Black obsidian is a powerful Meditation stone. The purpose of this gemstone is to bring to light that which is hidden from the conscious mind. It dissolves suppressed negative patterns and purifies them. It can create a somewhat radical behavior change as new positive attitudes replace old, negative, egocentric patterns.

Today is a time of remembering for my dear friend “Red Feather” and her family!

It is the day after the funeral and a time to mourn the loss of her father, and remember all of the wonder that existed within his mental, physical and emotional presence on earth plane and to wish him well on his journey forward to spirit.  Rest easy and love deeply from above!

Peace, love, light and blessings!

“White Eagle”

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I sure do like surprises!

Knowing what will happen today from what I created yesterday, the day before or the day before can be an exciting surprise or they can be a real downer.

Today I like my creations to be positive because I know that when I let go of my creations and they do arrive it certainly can be  a moment for celebration.

Do I remember what I have created?

Sometimes there is a familiar thought or feeling, sometimes I remember nothing and sometimes I do remember it well!  Depends on the moment and the creation!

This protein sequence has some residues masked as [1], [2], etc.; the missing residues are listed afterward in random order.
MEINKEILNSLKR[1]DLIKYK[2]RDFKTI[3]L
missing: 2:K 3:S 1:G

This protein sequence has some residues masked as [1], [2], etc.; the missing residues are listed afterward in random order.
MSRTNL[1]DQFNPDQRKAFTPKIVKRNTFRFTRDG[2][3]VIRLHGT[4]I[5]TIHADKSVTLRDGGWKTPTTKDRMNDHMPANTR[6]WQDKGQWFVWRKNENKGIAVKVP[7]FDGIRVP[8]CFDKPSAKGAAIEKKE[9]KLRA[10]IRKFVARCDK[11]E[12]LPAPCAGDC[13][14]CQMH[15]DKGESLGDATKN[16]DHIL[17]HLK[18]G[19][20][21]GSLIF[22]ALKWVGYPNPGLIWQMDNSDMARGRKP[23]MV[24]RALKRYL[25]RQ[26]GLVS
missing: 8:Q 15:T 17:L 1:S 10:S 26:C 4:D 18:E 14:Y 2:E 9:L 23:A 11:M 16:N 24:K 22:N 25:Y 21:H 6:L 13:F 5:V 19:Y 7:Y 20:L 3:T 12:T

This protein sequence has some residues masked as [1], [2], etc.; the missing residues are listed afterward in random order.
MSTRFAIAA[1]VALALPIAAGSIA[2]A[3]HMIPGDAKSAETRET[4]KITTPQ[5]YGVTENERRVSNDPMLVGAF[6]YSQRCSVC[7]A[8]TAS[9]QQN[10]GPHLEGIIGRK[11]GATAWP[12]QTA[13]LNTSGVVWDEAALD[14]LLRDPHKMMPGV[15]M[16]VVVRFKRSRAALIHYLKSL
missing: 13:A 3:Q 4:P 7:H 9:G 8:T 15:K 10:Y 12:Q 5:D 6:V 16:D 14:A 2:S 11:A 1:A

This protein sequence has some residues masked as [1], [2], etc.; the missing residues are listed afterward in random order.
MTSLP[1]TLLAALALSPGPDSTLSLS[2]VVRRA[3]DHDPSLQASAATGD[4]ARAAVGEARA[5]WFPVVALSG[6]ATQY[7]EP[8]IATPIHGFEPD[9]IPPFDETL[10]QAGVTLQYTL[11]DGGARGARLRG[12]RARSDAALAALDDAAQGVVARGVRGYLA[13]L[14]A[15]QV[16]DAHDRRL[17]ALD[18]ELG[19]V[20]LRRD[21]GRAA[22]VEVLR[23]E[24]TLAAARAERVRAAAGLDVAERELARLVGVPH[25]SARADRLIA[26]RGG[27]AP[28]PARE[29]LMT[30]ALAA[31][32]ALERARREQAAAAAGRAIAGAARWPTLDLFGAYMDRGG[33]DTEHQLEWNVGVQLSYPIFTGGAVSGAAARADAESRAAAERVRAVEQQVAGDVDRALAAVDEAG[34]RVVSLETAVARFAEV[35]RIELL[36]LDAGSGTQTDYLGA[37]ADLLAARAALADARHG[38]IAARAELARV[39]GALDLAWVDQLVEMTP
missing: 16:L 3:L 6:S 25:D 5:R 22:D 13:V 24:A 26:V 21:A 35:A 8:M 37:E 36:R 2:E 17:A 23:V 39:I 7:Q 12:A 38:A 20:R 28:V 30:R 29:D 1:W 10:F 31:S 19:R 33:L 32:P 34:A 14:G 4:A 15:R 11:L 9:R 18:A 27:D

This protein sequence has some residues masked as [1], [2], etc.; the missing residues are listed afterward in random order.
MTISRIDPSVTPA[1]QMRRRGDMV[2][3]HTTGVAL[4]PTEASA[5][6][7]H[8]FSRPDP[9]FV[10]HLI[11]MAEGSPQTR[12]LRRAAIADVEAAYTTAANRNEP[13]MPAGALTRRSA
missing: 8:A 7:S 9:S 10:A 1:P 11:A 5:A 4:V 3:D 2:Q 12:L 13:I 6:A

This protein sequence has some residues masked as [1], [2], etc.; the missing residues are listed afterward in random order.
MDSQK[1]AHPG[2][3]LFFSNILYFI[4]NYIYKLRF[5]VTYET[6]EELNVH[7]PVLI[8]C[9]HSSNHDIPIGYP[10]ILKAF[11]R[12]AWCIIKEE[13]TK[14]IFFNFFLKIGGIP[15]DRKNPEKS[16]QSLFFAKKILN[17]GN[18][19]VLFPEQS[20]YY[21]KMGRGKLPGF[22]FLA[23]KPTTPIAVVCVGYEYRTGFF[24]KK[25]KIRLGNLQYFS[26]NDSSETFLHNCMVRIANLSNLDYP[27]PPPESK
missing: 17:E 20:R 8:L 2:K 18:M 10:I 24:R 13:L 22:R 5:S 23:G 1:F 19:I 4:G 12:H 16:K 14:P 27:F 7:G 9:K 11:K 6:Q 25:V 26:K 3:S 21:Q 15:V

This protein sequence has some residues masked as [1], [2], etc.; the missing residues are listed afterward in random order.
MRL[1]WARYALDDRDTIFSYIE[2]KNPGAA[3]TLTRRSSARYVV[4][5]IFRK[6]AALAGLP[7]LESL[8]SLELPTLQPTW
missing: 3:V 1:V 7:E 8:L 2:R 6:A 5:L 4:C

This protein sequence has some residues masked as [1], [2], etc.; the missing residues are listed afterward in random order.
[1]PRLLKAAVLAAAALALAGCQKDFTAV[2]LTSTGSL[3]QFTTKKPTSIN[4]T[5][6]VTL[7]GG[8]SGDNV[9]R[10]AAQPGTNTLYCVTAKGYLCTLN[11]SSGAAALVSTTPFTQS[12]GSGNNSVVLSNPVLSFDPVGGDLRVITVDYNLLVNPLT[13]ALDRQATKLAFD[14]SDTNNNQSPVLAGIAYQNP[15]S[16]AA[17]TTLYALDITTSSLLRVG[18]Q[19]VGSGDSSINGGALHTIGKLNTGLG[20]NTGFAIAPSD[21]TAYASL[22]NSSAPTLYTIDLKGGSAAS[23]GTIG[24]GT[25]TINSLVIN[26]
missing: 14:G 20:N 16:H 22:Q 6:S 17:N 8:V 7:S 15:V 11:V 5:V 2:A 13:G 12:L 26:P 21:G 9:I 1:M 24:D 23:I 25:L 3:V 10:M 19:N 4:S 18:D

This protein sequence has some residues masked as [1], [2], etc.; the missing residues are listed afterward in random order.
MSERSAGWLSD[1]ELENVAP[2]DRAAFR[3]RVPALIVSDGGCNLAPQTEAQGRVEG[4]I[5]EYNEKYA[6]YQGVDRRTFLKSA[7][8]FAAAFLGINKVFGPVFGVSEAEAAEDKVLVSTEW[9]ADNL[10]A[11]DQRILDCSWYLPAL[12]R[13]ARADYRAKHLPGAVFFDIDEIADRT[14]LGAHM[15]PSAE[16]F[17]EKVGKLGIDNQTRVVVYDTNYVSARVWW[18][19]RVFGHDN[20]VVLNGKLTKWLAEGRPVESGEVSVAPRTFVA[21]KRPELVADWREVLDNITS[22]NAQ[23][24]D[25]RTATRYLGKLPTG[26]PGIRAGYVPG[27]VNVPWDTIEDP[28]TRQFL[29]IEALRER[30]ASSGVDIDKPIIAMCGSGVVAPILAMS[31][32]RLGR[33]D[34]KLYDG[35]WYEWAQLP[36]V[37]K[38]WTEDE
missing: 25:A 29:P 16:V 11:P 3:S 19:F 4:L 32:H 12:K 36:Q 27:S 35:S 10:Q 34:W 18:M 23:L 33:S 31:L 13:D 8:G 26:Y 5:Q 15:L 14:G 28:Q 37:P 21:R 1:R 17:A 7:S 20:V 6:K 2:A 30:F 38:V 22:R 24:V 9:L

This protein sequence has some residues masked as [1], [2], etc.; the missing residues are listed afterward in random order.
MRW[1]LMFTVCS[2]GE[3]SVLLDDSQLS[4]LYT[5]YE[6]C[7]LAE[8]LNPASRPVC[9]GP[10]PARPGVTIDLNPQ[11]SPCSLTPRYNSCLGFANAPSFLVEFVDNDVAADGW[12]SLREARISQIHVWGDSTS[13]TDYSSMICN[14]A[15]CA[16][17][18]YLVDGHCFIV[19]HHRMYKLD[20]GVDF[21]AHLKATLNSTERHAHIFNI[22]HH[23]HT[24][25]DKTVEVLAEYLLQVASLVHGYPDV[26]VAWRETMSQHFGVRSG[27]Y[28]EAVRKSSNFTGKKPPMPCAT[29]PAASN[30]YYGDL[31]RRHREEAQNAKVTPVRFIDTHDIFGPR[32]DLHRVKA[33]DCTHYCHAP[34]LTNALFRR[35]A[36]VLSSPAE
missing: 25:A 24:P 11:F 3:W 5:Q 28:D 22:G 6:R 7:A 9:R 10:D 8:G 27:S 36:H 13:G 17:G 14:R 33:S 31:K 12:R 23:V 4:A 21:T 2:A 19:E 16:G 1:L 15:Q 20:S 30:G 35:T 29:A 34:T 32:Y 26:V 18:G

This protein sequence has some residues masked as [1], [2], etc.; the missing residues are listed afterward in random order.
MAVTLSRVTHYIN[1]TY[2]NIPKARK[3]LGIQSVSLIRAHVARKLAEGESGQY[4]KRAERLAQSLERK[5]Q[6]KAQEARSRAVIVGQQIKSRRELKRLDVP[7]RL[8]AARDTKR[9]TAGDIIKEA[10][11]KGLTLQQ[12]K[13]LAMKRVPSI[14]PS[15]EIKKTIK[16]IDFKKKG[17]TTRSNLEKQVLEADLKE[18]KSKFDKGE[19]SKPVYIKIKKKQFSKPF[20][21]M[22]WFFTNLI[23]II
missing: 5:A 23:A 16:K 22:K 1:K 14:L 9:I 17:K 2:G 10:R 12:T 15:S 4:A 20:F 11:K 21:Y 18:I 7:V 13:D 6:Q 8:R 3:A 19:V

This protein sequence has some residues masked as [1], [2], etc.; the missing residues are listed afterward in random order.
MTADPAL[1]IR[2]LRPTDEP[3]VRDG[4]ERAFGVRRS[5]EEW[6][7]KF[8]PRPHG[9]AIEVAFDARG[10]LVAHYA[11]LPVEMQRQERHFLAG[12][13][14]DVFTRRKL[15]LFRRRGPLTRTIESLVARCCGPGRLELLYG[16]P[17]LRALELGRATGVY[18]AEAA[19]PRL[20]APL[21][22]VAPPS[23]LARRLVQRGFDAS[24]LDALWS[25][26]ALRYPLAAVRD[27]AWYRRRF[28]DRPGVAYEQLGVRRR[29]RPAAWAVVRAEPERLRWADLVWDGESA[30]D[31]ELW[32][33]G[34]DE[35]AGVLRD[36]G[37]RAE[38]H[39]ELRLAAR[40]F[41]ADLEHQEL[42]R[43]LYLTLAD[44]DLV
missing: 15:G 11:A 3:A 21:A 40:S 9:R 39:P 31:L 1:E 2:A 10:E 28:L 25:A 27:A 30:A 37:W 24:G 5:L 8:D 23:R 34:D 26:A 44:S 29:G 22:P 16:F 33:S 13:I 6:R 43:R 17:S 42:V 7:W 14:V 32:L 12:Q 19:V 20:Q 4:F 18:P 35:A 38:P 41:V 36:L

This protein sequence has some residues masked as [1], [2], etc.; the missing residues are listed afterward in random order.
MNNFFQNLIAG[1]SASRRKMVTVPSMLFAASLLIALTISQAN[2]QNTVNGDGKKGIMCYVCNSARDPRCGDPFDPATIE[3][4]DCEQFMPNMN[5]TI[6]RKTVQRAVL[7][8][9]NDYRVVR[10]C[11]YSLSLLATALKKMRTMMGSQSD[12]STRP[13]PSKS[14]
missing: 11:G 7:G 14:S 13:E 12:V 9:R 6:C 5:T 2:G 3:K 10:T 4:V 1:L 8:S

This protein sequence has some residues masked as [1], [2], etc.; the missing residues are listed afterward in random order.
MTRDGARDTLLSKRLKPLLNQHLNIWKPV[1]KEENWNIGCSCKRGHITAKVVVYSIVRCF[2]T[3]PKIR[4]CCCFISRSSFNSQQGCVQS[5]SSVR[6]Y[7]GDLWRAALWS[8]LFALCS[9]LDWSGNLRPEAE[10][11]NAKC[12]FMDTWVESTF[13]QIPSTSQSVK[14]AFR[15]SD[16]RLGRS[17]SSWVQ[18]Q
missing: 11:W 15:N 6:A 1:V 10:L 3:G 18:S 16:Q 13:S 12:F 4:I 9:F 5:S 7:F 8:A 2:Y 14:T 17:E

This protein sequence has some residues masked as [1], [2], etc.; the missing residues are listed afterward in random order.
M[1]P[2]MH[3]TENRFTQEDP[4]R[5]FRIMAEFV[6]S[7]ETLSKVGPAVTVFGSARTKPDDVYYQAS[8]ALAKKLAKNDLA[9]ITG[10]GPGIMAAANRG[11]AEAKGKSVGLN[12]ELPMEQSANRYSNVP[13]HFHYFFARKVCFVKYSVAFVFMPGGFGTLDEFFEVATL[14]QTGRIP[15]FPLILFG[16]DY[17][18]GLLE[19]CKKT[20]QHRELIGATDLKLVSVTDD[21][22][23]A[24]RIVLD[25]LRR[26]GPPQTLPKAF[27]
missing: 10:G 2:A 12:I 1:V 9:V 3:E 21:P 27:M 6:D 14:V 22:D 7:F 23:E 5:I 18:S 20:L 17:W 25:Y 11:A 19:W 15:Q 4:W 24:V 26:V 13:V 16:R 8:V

Peace , love, light and blessings!

“White Eagle”

and HAPPY BIRTHDAY SPEAKS WITH WINGS  enjoy your day of surprises and creations!

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A MEMORY OF LONG AGO

I have no personal recollections of war in this lifetime, but a memory of a long ago time stands clear in my mind.

The memory is of sitting in a creaky old rocking chair by the window of a little log shack in the bush. I have a baby at my breast, three little ones play on the braided rug at my feet. I wait. I wait, in hope that the man I love will soon return.
Some of the men have come home, many of them scarred or crippled, most of them broken by the things they’ve seen, what they have done. Many women have been left alone to survive in this wilderness. Some will return to family in the East, some will stay and fight to keep what they’ve worked so hard to build.
I have skills. As a healer and midwife, I am needed, but can I
survive in this white man’s world without my husband? I know that I can return to my People.

The memory ends there, but the feelings are clear in my mind. Hope, loneliness, desperation and continual waiting. Feelings
that I sure have been shared by every woman from the beginning of
time, who has sat by a window, waiting for her man to return from war.